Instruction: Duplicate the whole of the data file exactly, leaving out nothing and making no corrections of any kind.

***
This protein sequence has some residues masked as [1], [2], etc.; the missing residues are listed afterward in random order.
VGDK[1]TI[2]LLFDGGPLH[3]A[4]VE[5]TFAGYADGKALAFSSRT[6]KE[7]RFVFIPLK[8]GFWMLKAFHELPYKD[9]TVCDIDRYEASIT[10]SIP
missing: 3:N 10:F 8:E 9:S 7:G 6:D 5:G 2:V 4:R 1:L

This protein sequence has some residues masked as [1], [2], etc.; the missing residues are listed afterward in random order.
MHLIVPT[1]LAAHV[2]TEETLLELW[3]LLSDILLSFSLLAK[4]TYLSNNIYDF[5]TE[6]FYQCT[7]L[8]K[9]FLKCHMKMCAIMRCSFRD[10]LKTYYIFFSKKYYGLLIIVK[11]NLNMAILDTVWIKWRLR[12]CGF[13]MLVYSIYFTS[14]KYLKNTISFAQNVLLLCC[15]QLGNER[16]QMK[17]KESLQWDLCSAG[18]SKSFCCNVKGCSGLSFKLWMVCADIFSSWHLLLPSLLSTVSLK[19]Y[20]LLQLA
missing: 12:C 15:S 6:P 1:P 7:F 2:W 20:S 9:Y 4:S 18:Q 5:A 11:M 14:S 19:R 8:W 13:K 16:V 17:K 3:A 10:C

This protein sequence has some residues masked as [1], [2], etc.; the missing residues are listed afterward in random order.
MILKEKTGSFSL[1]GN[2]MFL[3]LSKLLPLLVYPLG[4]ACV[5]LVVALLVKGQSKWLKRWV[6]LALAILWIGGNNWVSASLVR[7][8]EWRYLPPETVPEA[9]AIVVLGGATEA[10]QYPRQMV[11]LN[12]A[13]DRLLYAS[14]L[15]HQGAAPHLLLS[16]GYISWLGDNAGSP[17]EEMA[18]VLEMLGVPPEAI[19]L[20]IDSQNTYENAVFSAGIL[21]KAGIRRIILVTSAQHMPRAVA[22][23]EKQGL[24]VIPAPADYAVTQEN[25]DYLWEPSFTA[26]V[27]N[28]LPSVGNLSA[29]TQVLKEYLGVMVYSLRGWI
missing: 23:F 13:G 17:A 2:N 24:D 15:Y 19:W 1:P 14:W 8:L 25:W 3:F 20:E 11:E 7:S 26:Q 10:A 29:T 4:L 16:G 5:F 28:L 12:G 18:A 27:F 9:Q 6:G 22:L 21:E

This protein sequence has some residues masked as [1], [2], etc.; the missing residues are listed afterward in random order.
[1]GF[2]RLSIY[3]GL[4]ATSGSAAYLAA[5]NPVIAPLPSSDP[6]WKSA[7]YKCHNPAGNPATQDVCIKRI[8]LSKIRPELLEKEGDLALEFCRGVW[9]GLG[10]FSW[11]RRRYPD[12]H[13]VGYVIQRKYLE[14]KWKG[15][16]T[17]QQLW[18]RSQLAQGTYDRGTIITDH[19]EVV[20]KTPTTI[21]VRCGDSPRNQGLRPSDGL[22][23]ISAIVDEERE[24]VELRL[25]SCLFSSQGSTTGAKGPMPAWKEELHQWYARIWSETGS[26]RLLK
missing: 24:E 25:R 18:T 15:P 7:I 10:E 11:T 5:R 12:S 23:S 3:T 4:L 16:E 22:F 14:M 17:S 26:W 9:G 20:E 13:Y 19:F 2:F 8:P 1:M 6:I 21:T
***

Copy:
This protein sequence has some residues masked as [1], [2], etc.; the missing residues are listed afterward in random order.
VGDK[1]TI[2]LLFDGGPLH[3]A[4]VE[5]TFAGYADGKALAFSSRT[6]KE[7]RFVFIPLK[8]GFWMLKAFHELPYKD[9]TVCDIDRYEASIT[10]SIP
missing: 3:N 10:F 8:E 9:S 7:G 6:D 5:G 2:V 4:R 1:L

This protein sequence has some residues masked as [1], [2], etc.; the missing residues are listed afterward in random order.
MHLIVPT[1]LAAHV[2]TEETLLELW[3]LLSDILLSFSLLAK[4]TYLSNNIYDF[5]TE[6]FYQCT[7]L[8]K[9]FLKCHMKMCAIMRCSFRD[10]LKTYYIFFSKKYYGLLIIVK[11]NLNMAILDTVWIKWRLR[12]CGF[13]MLVYSIYFTS[14]KYLKNTISFAQNVLLLCC[15]QLGNER[16]QMK[17]KESLQWDLCSAG[18]SKSFCCNVKGCSGLSFKLWMVCADIFSSWHLLLPSLLSTVSLK[19]Y[20]LLQLA
missing: 12:C 15:S 6:P 1:P 7:F 2:W 20:S 9:Y 4:S 18:Q 5:A 11:M 14:S 19:R 8:W 13:K 16:V 17:K 3:A 10:C

This protein sequence has some residues masked as [1], [2], etc.; the missing residues are listed afterward in random order.
MILKEKTGSFSL[1]GN[2]MFL[3]LSKLLPLLVYPLG[4]ACV[5]LVVALLVKGQSKWLKRWV[6]LALAILWIGGNNWVSASLVR[7][8]EWRYLPPETVPEA[9]AIVVLGGATEA[10]QYPRQMV[11]LN[12]A[13]DRLLYAS[14]L[15]HQGAAPHLLLS[16]GYISWLGDNAGSP[17]EEMA[18]VLEMLGVPPEAI[19]L[20]IDSQNTYENAVFSAGIL[21]KAGIRRIILVTSAQHMPRAVA[22][23]EKQGL[24]VIPAPADYAVTQEN[25]DYLWEPSFTA[26]V[27]N[28]LPSVGNLSA[29]TQVLKEYLGVMVYSLRGWI
missing: 23:F 13:G 17:A 2:N 24:D 15:Y 19:W 1:P 14:W 8:L 25:W 3:F 20:E 11:E 7:S 26:Q 10:A 29:T 4:L 16:G 5:F 28:L 12:G 18:A 27:F 9:Q 6:G 22:L 21:E

This protein sequence has some residues masked as [1], [2], etc.; the missing residues are listed afterward in random order.
[1]GF[2]RLSIY[3]GL[4]ATSGSAAYLAA[5]NPVIAPLPSSDP[6]WKSA[7]YKCHNPAGNPATQDVCIKRI[8]LSKIRPELLEKEGDLALEFCRGVW[9]GLG[10]FSW[11]RRRYPD[12]H[13]VGYVIQRKYLE[14]KWKG[15][16]T[17]QQLW[18]RSQLAQGTYDRGTIITDH[19]EVV[20]KTPTTI[21]VRCGDSPRNQGLRPSDGL[22][23]ISAIVDEERE[24]VELRL[25]SCLFSSQGSTTGAKGPMPAWKEELHQWYARIWSETGS[26]RLLK
missing: 24:E 25:R 18:T 15:P 7:I 10:E 11:T 5:R 12:S 23:S 3:T 4:L 16:E 22:F 14:M 17:S 26:W 9:G 20:E 13:Y 19:F 2:F 8:P 1:M 6:I 21:T